You can't fault them for timing. Officials at the University of Denver spent Presidents Day unveiling preparations (and a fancy new logo) for the 2012 Presidential Debate to be held there. The Commission on Presidential Debates (CPD) selected DU to host the first of three 2012 Presidential debates on October 3, 2012.
A freshly launched website for the DU Debate also includes a countdown timer and a calendar of 8 events leading up to the debate itself. Events include a re-enactment of the 1858 debate between Abraham Lincoln and Steven Douglas, and a series of lectures.
DU expects upwards of 3,000 journalists to attend and cover the debate, and has also made 150-200 tickets available to its students via a raffle. Unfortunately, tickets will not be available to the general public.
"The University is honored to be selected as one of the four institutions to host a presidential or vice presidential debate," said officials in an earlier press release. "It is a national recognition of our dedication and determination to be a great private university dedicated to the public good."
As a battleground state, Colorado's growing importance in the 2012 elections likely aided in the selection process. While the national effect of winning a debate may only be a 5 percent bump in the polls (at best), Colorado political scientists expect the debate will greatly increase engagement locally.
"Colorado used to be considered safe for Republican candidates. Somewhere around 2004, it became a lot more competitive," said Seth Masket, a political science professor at DU, to The Denver Post. "The difference for Colorado, though, is that it is local and will get a lot more attention than a typical presidential debate. People who are normally not engaged are more likely to pay attention, take sides and vote,"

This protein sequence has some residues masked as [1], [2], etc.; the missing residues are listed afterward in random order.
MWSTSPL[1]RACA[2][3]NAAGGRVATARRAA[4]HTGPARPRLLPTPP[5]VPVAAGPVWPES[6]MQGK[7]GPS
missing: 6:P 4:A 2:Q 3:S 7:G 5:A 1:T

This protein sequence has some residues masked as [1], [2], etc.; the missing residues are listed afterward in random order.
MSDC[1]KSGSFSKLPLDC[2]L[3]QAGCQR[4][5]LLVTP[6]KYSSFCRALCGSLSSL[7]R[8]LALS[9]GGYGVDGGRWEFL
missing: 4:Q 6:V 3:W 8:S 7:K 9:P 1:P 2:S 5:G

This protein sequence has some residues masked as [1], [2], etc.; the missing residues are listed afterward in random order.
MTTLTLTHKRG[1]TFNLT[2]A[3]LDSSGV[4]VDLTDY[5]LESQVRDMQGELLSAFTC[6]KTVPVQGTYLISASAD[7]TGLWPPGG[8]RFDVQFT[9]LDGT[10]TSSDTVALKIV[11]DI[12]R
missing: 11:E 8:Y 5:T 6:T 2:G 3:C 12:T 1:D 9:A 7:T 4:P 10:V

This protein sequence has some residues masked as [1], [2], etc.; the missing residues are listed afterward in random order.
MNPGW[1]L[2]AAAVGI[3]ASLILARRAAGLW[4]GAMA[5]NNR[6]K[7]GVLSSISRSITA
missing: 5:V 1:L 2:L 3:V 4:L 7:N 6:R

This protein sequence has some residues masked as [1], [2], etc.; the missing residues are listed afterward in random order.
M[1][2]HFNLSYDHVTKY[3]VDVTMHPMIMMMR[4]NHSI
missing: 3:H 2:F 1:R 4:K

The Associated Press reports subsequent debates will take place October 16 at Hofstra University in Hempstead, New York; October 22 at Lynn University in Boca Raton, Florida; and a vice presidential debate October 11 at Centre College in Danville, Kentucky.
For candidates to be invited to debate, the CPD mandates:
In addition to being Constitutionally eligible, candidates must appear on a sufficient number of state ballots to have a mathematical chance of winning a majority vote in the Electoral College, and have a level of support of at least 15% (fifteen percent) of the national electorate as determined by five selected national public opinion polling organizations, using the average of those organizations' most recent publicly-reported results at the time of the determination.
The formats of the four debates have not been announced yet, though the CPD is considering more internet initiatives.